When we think of anxiety, we think of job interviews and trouble making friends. However, there are some other ways that anxiety arises that we might not always be aware of…
Q: What is the root of bed-wetting?
A: Bed-wetting, or enuresis, is a more common occurrence than most people realize. According to the American Academy of Pediatrics, about twenty-five percent of five-year-olds and ten percent of six-year-olds wet their beds. Bed-wetting is often attributed to a psychological or anxiety disorder, but new research is actually proving that this is not always the case. Below are some common causes of bed-wetting:
Genetics: If both parents wet their beds after the age of 6, there is a 75% chance that the child will wet his bed as well. If only one parent wet the bed, there is still a 44% chance of bed-wetting.
Developmental Lag: Just as some children are late talkers or walkers, there are children who are late in controlling their bladder while sleeping. Eventually, even with a lag, all children learn to walk or talk, so too, will they learn how to stay dry at night.
Deep sleep: Some children sleep so deeply, they cannot recognize when their bladder is full and therefore do not have enough time to get to the bathroom.
Small bladder: Physically, the child might have a small bladder and therefore the bladder might overfill at night, causing nighttime urination.
While extremely frustrating to the parent, the American Academy of Family Physicians states that up until the age of six, bed-wetting is not abnormal. After the age of six, they suggest several methods in order to prevent it:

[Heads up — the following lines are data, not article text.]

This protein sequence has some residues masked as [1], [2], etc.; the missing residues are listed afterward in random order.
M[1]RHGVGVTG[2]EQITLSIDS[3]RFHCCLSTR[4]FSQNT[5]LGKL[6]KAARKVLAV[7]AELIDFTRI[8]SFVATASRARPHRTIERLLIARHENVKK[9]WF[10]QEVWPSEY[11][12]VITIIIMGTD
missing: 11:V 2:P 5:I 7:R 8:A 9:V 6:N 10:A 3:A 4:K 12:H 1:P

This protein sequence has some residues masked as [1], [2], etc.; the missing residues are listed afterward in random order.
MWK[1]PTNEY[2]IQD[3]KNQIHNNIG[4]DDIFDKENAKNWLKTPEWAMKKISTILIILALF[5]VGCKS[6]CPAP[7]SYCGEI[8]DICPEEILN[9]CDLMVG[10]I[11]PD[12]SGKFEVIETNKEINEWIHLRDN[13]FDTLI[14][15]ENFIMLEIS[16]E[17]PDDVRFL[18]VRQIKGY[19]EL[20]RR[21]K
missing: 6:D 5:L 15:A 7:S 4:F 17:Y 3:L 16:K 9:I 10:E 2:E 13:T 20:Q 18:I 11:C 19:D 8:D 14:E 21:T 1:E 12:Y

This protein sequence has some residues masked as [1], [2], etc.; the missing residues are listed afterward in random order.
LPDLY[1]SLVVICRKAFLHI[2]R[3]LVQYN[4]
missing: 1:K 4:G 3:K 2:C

Limit fluids before bedtime.
Have your child go to the bathroom at the beginning of the nighttime routine and then again right before sleep.
Create a reward system for dry nights.
Ask your child to change the sheets after they get wet.
Have your child train his bladder by holding his urine for longer times during the day.
While encouraging your child to take responsibility for bed-wetting (like asking him to change the sheets), remember that it is important not to get angry or inflict guilt in your child. He is not bed-wetting because he is too lazy to get out of bed, so punishing him for actions that are beyond his control (and probably already cause him embarrassment) will only worsen the problem.
In some rare cases, bed-wetting can be triggered by anxiety. A divorce, move, or death in the family can cause significant stress on parents and children. The resulting change in lifestyle might prompt a child to begin bed-wetting. For instance, if the family moves from one city to another, parents might assume that the child is having trouble holding his bladder at night because of the emotional stress of leaving his old friends behind. However, the new floor plan of the house might be the true culprit. The child is not used to going to the bathroom down the hall, as he was used to the one right next door in his old home.
Finding the root of bed-wetting – whether genetic, physical, or emotional – is the first step towards curing it. Nonetheless, perhaps the most important thing to remember is that if your child had a choice, he wouldn’t wet his bed. Therefore, large servings of both compassion and patience are also necessary remedies for the problem.